Primate Characteristics Questions

making sure to include the question number.
1.What are primitive traits, and what is an example of a primitive trait that primates share? What are derived traits, and what is an example of a derived trait in humans? (use examples that are not in the textbook) What does it mean that primitive and derived traits are relative terms?
2.As the textbook states, “Primates are one of at least twenty Orders belonging to the Class Mammalia.” What are the characteristics that all mammals have in common? When thinking about these mammalian traits in primates, would they be considered primitive or derived traits? Explain your answer.
3.What are generalized traits, and what is a specific example seen in primates? What are specialized traits, and what is a specific example seen in primates? (use examples that are not in the textbook)
4.Describe the following characteristics of primates (from the textbook section “Primate Suite of Traits” and the slidecast):
Vision/forward-facing eyes/postorbital bar/trichromatic and dichromatic
Brain size/visual center/neocortex
Smell and evolutionary trade-offs
Arboreal/3D environment/pentadactyly
Opposable thumbs/toes and tactile pads
Life history
Behavioral and ecological traits
5.What is homodont v. heterodont dentition and what type of dentition do primates have? List and describe the tooth types found in the heterodont dentition. What is meant by the “dental” formula, and what is the dental formula of humans?
6.If a scientist found a primate jawbone, would they be able to determine if the jawbone had belonged to a male or a female primate? Explain your answer.
7.What do frugivores eat? Describe the characteristics of frugivorous primates. What do insectivores eat? Describe the characteristics of insectivorous primates. What do folivores eat? Describe the characteristics of folivorous primates.
8.List and describe the different activity patterns that are explained in your textbook. Which one would you say applies to humans and why?
9.Describe the different locomotor adaptations seen in primates (vertical clinging and leaping, quadrupedalism, brachiation, bipedalism). Briefly describe the skeletal adaptations associated with each of these locomotor patterns (except for bipedalism).
10.Explain why humans have evolved a biological craving for sugar and why this craving can be harmful in modern environments (from the article on sugar).

Millions and millions of years ago, apes survived on sugar-rich fruit. These animals evolved to like riper fruit because it had a higher sugar content than unripe fruit and therefore supplied more energy.

“Sugar is a deep, deep ancient craving,” said Daniel Lieberman, an evolutionary biologist at Harvard University and author of “The Story the Human Body: Evolution, Health, and Disease

And sugar offers more than just energy it helps us store fat, too.

When we eat table sugar, our bodies break this down into glucose and fructose. Importantly, fructose appears to activate processes in your body that make you want to hold on to fat, explains Richard Johnson, a professor in the department of medicine at the University of Colorado and author of “The Sugar Fix .” At a time when food was scarce and meals inconsistent hunting is significantly less reliable than a drive-through hanging on to fatwas an advantage, not a health risk.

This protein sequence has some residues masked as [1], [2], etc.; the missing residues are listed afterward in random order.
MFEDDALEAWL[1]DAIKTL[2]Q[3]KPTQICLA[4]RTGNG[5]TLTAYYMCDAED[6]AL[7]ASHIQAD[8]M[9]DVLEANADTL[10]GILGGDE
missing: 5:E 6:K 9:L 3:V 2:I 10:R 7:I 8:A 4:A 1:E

In a forthcoming paper, Johnson postulates that our earliest ancestors went through a period of significant starvation 15 million years ago in a time of global cooling. “During that time,” he said, “a mutation occurred” that increased the apelike creatures’ sensitivity to fructose so that even small amounts were stored as fat. This adaptation was a survival mechanism: Eat fructose and decrease the likelihood you will starve to death.

The sweet taste was adaptive in other ways as well. In the brain, sugar stimulates the “feel-good” chemical dopamine. This euphoric response makes sense from an evolutionary perspective since our hunter-gatherer ancestors predisposed to “get hooked” on sugar probably had a better chance of survival (some scientists argue that sugar is an addictive drug

“Imagine if someone hated sugar in the Paleolithic era,” said Lieberman. “Then they wouldn’t eat enough sugar or have enough energy and wouldn’t have children.”

In other words, anything that made people more likely to eat sugar would also make them more likely to survive and pass along their genes.

All the food challenges our prehistoric ancestors faced mean that biologically, we have trained ourselves to crave sweets. The problem today is that humans have too much of the sweet stuff available to them.

“For millions of years, our cravings and digestive systems were exquisitely balanced because sugar was rare,” Lieberman wrote in an op-ed for The New York Times. “Apart from honey, most of the foods our hunter-gatherer ancestors ate were no sweeter than a carrot. The invention of farming made starchy foods more abundant, but it wasnt until very recently that technology made pure sugar bountiful.”

Weight gain was not a real risk when our instincts meant we might scarf down the nutritional equivalent of a carrot whenever we happened to stumble across one. Drinking soda all day the contemporary equivalent is a different story.

Today, the average sugar intake in the U.S. is 22 teaspoons per person per day, which is four times the amount that the World Health Organization suggests is healthy. Eating too much sugar is linked to a laundry list of negative health effects, including diabetes, obesity, and high blood pressure.

“We need to realize that our bodies are not adapted to the amount of sugar that we are pouring into them and it’s making us sick,” said Lieberman

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You will be graded using the following rubric:

A  90-100%    Outstanding work with thorough, detailed, and clearly written answers

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